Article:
On June 30, just a few months into the Covid-19 pandemic, I received a call pleading for help for a dog someone had seen âdumpedâ from a pickup truck on a dead-end country road. As the president of an animal rescue, this isnât the first call Iâve received like this one, but when I got to the location, the dog that I found was in dire condition. First off, he was almost an unnatural orange with fur that looked more like a stiff brush than a dogâs coat. It appeared someone had poured gasoline or motor oil on him in an attempt to get rid of fleas or a skin condition; a home remedy that not only doesn’t work, but often causes damaged fur and chemical burns, which was what had happened to Oliver. He also had what looked like painful burns down his spine and he was extremely emaciated. We immediately named him Oliver because he seemed like a poor, down-on-his luck little guy like Oliver Twist.
At first, when we approached him, he growled and barked, but with a soft voice and a soft touch, the barking quickly turned to a smile (you dog people know what a dog smile looks like) and his tail began to wag. Over the next two months, we saw Oliver blossom and heal. Where every time previously weâd raised our hands to pet him and he hit the floor in fear, he began to look forward to our touch. He put on 10 pounds in about the first week of regular meals, and he went from a fearful dog that saw every object as a threat, to a happy-go-lucky boy who made friends with everyone he met.
Some people are often shocked at how quickly a dog can metamorphosize, but after fostering more than 1,200 animals in the past 10 years, I can say with 100% certainty that dogs have more resilience than most creatures we have the honor of sharing our lives and our world with.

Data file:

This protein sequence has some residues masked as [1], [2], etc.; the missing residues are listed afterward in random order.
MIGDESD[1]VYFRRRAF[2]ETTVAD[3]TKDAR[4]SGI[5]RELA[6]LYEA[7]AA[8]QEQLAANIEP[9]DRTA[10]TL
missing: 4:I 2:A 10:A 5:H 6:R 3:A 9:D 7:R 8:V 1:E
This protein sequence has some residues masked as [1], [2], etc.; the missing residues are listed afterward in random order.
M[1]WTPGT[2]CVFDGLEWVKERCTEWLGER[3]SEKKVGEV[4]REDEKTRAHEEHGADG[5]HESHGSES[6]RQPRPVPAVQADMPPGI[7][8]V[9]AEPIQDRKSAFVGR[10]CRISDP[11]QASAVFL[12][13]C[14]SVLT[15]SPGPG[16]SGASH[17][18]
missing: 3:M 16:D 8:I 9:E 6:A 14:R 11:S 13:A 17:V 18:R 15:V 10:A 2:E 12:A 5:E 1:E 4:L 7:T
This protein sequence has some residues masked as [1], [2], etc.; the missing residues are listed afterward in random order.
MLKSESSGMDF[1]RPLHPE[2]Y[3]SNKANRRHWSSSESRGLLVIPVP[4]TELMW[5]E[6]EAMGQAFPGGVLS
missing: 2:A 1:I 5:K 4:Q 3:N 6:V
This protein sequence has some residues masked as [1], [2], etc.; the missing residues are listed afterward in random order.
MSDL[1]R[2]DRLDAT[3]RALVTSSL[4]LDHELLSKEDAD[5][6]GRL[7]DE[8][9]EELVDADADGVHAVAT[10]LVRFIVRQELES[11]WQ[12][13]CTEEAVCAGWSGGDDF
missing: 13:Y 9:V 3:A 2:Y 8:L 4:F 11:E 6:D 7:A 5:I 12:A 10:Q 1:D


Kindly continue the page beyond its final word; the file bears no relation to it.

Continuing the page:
When I define resilience, I think of it as each person’s (or animalâs) ability to cope with adverse situations.
I know many of you reading this right now might be struggling with your own adverse situations, whether theyâre old ones that wonât seem to let go of you or new ones brought about by the Covid-19 pandemic and all its associated negative fallout. I share these lessons Iâve learned about resilience from dogs like Oliver in the hopes they might help you find a little more resilience to face and overcome your challenges too.
Dogs live in the present. They move on from past hurts, fights, and experiences very quickly. They donât dwell on the past and they donât get stuck in it. They deal with what they have to face today and that helps them move forward to tomorrow.
Dogs are happy with the bare necessities. As long as they have food, water, and shelter from the elements, their needs are met. If they get a little love and affection on top of that, thatâs just gravy on the kibble.
Dogs donât mourn what theyâve lost, they rejoice in what they have. Most three-legged dogs I see can run just as fast as any four-legger. (Catâs too!) Iâve never seen one who just curled up in a corner lamenting that one missing leg. Blind dogs still play and love to explore with their noses. They donât stop living their lives because they canât see their food – it tastes just as good without sight.
Dogs donât dwell on âWhy?â Dogs focus on âHow?â Weâve all probably seen a dog try to get a ball thatâs stuck under the sofa, or perhaps been frustrated by our own dog scratching, whining, or jumping at the back door in an attempt to get in. Dogs donât sit back and wonder why the ball is trying to frustrate them, or why their human wonât let them in. They donât have time for that. Why is a dead-end question. Instead, they focus on what they want and put their energy into how theyâre going to get it.
I think we can all take a lesson from Oliver the rescue dog and all the other dogs in the world.
Oliver, who is now named Otto, was adopted by a wonderful young couple in August 2020 and is doing great. The “after” pictures of him were sent to my nonprofit rescue today to show how great he’s doing. Starlight Outreach and Rescue is a 501(c)3 nonprofit organization whose goal is to light the way for stray and abandoned pets to find their forever homes. To learn more, to get involved, or to donate (we rely 100% on donations and all proceeds go to animal care), please visit our website, or follow us on Facebook.Â Â